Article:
- Bears in Japan are becoming increasingly aggressive and In Akita Prefecture, four people assumed to be victims of bear attacks were found dead between May and June. Pieces of human flesh were found in the stomach of one of the bears suspected to have attacked the victims. Other people in the prefecture have been seriously injured in recent attacks.Why? The sounds of bells and radios have long been assumed to be effective in frightening bears away. But experts point out this may no longer be true. On the opposite: they attract bears and Akita is not the only prefecture in Japan where bears are regularly spotted and attack humans (Yomiuri / The Japan News).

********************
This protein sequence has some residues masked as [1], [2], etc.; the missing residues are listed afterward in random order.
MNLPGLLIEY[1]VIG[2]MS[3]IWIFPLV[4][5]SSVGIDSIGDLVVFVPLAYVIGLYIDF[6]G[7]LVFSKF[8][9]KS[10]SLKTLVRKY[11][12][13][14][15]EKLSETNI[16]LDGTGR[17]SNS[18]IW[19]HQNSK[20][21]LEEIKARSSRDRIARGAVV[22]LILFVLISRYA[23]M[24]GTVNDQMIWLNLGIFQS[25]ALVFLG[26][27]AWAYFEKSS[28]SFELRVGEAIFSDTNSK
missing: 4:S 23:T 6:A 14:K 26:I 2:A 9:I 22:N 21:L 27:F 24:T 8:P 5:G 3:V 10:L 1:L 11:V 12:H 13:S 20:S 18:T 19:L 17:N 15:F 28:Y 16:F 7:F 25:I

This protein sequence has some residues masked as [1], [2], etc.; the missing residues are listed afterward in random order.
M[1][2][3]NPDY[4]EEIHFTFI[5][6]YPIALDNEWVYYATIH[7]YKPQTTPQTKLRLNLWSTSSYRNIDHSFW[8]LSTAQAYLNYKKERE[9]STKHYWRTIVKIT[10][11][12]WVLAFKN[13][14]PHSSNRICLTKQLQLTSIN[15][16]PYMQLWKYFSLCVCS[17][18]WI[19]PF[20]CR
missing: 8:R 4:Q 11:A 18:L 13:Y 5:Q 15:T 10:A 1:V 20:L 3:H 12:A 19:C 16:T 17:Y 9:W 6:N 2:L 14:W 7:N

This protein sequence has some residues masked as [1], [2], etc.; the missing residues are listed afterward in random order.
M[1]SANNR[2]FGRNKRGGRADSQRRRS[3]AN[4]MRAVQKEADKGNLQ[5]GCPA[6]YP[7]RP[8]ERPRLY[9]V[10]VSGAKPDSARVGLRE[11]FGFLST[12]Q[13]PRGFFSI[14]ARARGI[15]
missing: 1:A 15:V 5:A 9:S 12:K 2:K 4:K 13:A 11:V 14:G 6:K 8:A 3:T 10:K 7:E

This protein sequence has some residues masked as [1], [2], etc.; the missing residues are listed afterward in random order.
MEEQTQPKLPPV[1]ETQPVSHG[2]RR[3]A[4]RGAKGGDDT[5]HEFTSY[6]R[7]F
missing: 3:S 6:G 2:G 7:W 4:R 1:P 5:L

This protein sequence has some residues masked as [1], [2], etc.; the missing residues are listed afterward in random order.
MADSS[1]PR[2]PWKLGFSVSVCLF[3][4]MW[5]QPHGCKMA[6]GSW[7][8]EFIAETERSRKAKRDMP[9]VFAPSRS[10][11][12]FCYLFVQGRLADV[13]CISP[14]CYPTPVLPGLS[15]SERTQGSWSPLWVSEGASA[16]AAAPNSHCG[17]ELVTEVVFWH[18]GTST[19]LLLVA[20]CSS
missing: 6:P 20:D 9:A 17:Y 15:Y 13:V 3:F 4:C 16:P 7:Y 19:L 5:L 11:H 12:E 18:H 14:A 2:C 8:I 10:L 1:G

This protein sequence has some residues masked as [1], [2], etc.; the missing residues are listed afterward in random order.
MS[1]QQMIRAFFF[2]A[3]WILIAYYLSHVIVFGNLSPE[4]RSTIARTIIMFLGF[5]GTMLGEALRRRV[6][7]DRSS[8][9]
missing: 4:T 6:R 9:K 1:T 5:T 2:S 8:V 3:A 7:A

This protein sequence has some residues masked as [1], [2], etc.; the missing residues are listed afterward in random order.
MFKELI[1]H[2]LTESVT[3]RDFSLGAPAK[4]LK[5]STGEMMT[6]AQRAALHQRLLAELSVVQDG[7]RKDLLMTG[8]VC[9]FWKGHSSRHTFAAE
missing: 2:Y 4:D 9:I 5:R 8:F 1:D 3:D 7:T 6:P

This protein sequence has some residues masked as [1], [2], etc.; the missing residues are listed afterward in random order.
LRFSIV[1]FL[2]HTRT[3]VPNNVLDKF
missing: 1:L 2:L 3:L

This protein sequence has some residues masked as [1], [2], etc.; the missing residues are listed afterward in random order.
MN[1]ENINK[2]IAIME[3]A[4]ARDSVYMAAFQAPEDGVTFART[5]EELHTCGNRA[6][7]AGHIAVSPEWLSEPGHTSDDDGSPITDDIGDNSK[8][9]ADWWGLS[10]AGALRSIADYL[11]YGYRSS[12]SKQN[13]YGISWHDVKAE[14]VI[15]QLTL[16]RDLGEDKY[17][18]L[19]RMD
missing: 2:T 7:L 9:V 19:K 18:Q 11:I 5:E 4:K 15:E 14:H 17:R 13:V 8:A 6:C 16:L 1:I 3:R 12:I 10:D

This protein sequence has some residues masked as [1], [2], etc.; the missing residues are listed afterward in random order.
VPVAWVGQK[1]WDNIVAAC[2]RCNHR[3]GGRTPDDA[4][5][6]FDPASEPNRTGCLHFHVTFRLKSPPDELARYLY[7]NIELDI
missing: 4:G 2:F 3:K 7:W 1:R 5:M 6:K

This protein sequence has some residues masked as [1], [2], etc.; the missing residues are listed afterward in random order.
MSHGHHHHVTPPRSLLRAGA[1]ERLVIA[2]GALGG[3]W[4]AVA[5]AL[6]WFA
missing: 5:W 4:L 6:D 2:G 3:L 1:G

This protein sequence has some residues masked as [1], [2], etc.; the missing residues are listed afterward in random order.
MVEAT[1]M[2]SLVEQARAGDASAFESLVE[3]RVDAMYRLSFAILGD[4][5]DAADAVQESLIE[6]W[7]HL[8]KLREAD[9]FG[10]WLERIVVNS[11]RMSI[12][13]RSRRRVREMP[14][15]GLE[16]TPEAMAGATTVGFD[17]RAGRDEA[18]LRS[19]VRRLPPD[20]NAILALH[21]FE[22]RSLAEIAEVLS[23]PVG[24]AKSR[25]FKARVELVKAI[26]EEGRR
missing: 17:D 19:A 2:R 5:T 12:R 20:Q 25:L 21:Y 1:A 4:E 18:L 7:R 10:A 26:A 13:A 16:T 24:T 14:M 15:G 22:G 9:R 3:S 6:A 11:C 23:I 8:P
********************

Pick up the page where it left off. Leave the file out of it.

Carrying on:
- Japanese counting is based upon the grouping of large numbers by 10,000 - and here an original idea: to celebrate your 10,000’s, 20,000’s and 30,000’s day (by then you are 82 years and one month old…). There are also the first commercial activities: one can also purchase 10,000th-day merchandise. Balloon Art Poppins, a Hiroshima-based company that sells gift balloons, offers a balloon for 10,000th-day anniversaries in the shape of the five-digit number, priced at ¥5,400 including tax.